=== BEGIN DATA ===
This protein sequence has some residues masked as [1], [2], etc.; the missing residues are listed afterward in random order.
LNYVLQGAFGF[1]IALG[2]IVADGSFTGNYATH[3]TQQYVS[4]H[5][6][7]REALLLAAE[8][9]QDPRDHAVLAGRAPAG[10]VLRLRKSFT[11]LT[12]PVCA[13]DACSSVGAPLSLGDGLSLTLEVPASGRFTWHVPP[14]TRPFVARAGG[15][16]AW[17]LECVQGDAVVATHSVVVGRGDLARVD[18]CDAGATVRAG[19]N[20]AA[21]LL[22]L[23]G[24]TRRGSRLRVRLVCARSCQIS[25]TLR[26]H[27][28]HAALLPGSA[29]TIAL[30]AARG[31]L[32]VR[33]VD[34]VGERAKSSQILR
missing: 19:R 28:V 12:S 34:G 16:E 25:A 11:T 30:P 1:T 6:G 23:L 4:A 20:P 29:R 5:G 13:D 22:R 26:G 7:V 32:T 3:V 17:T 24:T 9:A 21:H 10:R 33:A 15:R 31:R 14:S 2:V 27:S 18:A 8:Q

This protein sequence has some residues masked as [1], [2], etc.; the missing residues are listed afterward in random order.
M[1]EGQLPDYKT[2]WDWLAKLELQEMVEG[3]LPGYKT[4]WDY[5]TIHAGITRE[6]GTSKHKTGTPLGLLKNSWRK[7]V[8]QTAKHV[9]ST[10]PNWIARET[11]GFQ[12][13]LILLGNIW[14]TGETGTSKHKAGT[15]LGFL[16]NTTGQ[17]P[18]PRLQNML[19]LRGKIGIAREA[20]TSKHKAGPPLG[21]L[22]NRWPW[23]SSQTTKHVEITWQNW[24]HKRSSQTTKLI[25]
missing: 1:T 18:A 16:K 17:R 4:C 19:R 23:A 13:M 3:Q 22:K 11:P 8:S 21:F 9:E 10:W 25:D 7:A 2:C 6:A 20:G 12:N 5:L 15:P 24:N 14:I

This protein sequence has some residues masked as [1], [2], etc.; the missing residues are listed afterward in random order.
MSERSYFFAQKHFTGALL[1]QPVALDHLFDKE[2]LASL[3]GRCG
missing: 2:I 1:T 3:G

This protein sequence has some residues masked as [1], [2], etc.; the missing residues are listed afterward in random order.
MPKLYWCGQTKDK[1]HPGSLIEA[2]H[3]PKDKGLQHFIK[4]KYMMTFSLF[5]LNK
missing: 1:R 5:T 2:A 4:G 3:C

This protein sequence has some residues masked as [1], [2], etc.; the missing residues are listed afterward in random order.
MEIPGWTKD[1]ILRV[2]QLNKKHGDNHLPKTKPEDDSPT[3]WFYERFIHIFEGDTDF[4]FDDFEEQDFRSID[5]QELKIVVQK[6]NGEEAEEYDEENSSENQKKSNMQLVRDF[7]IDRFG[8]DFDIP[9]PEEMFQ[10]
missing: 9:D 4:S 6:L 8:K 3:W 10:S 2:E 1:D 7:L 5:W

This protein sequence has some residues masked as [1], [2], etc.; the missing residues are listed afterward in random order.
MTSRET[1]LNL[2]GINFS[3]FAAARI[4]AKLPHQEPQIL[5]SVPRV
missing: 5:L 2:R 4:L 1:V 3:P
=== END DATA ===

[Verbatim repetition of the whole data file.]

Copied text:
This protein sequence has some residues masked as [1], [2], etc.; the missing residues are listed afterward in random order.
LNYVLQGAFGF[1]IALG[2]IVADGSFTGNYATH[3]TQQYVS[4]H[5][6][7]REALLLAAE[8][9]QDPRDHAVLAGRAPAG[10]VLRLRKSFT[11]LT[12]PVCA[13]DACSSVGAPLSLGDGLSLTLEVPASGRFTWHVPP[14]TRPFVARAGG[15][16]AW[17]LECVQGDAVVATHSVVVGRGDLARVD[18]CDAGATVRAG[19]N[20]AA[21]LL[22]L[23]G[24]TRRGSRLRVRLVCARSCQIS[25]TLR[26]H[27][28]HAALLPGSA[29]TIAL[30]AARG[31]L[32]VR[33]VD[34]VGERAKSSQILR
missing: 19:R 28:V 12:S 34:G 16:E 25:A 11:T 30:P 1:T 6:G 23:L 4:A 20:P 29:R 5:G 13:D 22:R 26:G 7:V 32:T 3:V 17:T 24:T 9:A 21:H 10:R 33:A 15:R 31:R 14:S 2:V 27:S 18:A 8:Q

This protein sequence has some residues masked as [1], [2], etc.; the missing residues are listed afterward in random order.
M[1]EGQLPDYKT[2]WDWLAKLELQEMVEG[3]LPGYKT[4]WDY[5]TIHAGITRE[6]GTSKHKTGTPLGLLKNSWRK[7]V[8]QTAKHV[9]ST[10]PNWIARET[11]GFQ[12][13]LILLGNIW[14]TGETGTSKHKAGT[15]LGFL[16]NTTGQ[17]P[18]PRLQNML[19]LRGKIGIAREA[20]TSKHKAGPPLG[21]L[22]NRWPW[23]SSQTTKHVEITWQNW[24]HKRSSQTTKLI[25]
missing: 1:T 18:A 16:K 17:R 4:C 19:R 23:A 13:M 3:Q 22:K 11:P 8:S 21:F 9:E 10:W 25:D 7:A 2:C 6:A 20:G 12:N 5:L 15:P 24:N 14:I

This protein sequence has some residues masked as [1], [2], etc.; the missing residues are listed afterward in random order.
MSERSYFFAQKHFTGALL[1]QPVALDHLFDKE[2]LASL[3]GRCG
missing: 2:I 1:T 3:G

This protein sequence has some residues masked as [1], [2], etc.; the missing residues are listed afterward in random order.
MPKLYWCGQTKDK[1]HPGSLIEA[2]H[3]PKDKGLQHFIK[4]KYMMTFSLF[5]LNK
missing: 1:R 5:T 2:A 4:G 3:C

This protein sequence has some residues masked as [1], [2], etc.; the missing residues are listed afterward in random order.
MEIPGWTKD[1]ILRV[2]QLNKKHGDNHLPKTKPEDDSPT[3]WFYERFIHIFEGDTDF[4]FDDFEEQDFRSID[5]QELKIVVQK[6]NGEEAEEYDEENSSENQKKSNMQLVRDF[7]IDRFG[8]DFDIP[9]PEEMFQ[10]
missing: 9:D 4:S 6:L 8:K 3:W 10:S 2:E 1:D 7:L 5:W

This protein sequence has some residues masked as [1], [2], etc.; the missing residues are listed afterward in random order.
MTSRET[1]LNL[2]GINFS[3]FAAARI[4]AKLPHQEPQIL[5]SVPRV
missing: 5:L 2:R 4:L 1:V 3:P